|Source:||Eagle-Tribune (North Andover, MA)|
Mar. 5–HAVERHILL — Jeff Linehan said he can’t take it anymore.
Rising health insurance costs for employees have put financial pressure on his business, but he’s always found a way to make ends meet — until now.
He has received a notice from his health insurance company that his costs are increasing 46 percent this year. Facing such a big increase, he has been searching for the right people to help him and other businesspeople fight off what he calls crippling costs.
Yesterday, Linehan, owner and operator of Diversified Business Systems in Haverhill, shared his frustrations with acting Insurance Commissioner Joseph Murphy, who held a public hearing at Northern Essex Community College’s Lawrence campus. Linehan said Murphy listened and took notes.
The hearing was among several Murphy is having statewide. The purpose of the hearings, according to a press release sent out by the state Division of Insurance, “is to afford all interested persons an opportunity to provide oral and/or written comment regarding the rising costs of health insurance premiums, particularly for small businesses and individuals.”
Hearings have been held in Barnstable, Boston, Pittsfield and Lawrence. Others are scheduled for 1 p.m. today at Framingham State College and 11 a.m. Monday at Fitchburg State College.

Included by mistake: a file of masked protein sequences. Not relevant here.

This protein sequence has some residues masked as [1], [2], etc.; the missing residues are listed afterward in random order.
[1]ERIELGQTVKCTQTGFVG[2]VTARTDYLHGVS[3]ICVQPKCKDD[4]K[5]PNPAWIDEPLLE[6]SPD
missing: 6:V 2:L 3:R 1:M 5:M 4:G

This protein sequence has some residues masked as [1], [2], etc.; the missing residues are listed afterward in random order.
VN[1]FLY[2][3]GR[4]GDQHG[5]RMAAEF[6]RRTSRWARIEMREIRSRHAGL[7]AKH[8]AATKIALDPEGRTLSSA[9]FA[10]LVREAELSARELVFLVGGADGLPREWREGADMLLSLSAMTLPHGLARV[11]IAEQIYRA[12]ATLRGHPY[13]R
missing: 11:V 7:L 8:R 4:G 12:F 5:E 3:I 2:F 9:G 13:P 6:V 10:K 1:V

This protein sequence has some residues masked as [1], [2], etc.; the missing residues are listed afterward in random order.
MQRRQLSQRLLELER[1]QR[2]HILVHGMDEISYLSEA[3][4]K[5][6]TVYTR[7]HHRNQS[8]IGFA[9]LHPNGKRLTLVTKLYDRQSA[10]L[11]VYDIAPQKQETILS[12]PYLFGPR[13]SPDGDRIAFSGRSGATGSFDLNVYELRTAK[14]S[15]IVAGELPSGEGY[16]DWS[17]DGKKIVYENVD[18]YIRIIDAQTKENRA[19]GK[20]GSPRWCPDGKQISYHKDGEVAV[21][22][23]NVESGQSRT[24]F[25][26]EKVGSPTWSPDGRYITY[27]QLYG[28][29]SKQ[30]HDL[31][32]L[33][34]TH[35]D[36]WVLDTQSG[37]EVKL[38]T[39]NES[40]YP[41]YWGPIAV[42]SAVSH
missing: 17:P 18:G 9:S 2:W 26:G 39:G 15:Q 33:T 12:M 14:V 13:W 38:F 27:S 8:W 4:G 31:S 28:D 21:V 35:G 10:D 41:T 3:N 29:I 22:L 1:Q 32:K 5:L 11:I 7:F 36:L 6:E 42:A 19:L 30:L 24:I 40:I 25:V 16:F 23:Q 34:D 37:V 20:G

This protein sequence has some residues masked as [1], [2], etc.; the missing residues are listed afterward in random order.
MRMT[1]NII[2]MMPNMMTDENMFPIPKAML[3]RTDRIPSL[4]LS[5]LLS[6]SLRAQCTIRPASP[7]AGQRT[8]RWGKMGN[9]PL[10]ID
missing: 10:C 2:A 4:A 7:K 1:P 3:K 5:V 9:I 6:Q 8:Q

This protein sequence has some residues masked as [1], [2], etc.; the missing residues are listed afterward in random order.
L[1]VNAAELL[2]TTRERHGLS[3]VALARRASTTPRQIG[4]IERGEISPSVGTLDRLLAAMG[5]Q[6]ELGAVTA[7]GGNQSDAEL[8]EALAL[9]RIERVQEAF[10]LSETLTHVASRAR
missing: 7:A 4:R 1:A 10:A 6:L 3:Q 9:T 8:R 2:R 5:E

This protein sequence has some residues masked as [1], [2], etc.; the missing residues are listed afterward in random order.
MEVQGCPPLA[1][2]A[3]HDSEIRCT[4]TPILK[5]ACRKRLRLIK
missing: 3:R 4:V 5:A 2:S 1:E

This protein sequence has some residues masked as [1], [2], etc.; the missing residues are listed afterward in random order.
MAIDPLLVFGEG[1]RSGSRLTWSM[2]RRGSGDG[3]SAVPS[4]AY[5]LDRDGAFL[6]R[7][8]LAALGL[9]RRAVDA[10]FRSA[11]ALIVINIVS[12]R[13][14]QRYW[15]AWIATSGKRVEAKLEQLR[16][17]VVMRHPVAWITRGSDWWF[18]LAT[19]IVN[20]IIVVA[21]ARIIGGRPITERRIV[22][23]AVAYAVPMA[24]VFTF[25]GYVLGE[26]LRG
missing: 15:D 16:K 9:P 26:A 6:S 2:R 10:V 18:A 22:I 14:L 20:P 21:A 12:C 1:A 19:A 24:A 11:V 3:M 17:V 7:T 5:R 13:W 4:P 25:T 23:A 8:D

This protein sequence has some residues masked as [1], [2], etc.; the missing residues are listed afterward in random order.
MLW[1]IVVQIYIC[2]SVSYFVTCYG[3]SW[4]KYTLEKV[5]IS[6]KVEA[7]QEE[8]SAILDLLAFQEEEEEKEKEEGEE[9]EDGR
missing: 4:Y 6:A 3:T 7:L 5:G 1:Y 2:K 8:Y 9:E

Diversified Business Systems, off Hilldale Avenue, has been in business for 41 years and employs 60 workers, Linehan said.
“Four days ago, our health insurance increased 46 percent through Blue Cross Blue Shield of Massachusetts,” he said yesterday. “The reason for the increase from our insurance company is that our employees are getting older.
“It now costs $22,829.52 to insure an employee for a year,” he said. “We pay half the insurance, so for an employee making $32,000 per year, they pay more than one-third of their salary for health insurance.”
While the costs have soared, Linehan said his company’s insurance coverage has not. Co-payments have risen as well, he said.
“Our overall deductible has risen from $1,000 per year per person to $1,500 per year per person,” he said. “We have priced out our insurance with Harvard, Tufts and Fallon. All have similar increases, some even higher.”
Linehan suggested that allowing more insurance companies to compete for health care policies might bring about lower rates. Regulating drug costs might also help, he said.
Limiting medical malpractice awards is yet another step that might reduce health care costs, he said.
Linehan and other business owners who employ more than 11 full-time employees are required by Massachusetts’ health care law to offer health insurance to their workers.
Tom Archambault, who recently opened up Archie’s Place restaurant at the former location of Cheerleaders on Washington Street, said he looked into providing health coverage for his workers.
Archie’s has fewer than 11 full-time workers, so the business is not required to offer medical coverage. Archambault, however, wanted to help his employees. He said he found he could not afford it.
“The costs were astronomical,” he said.
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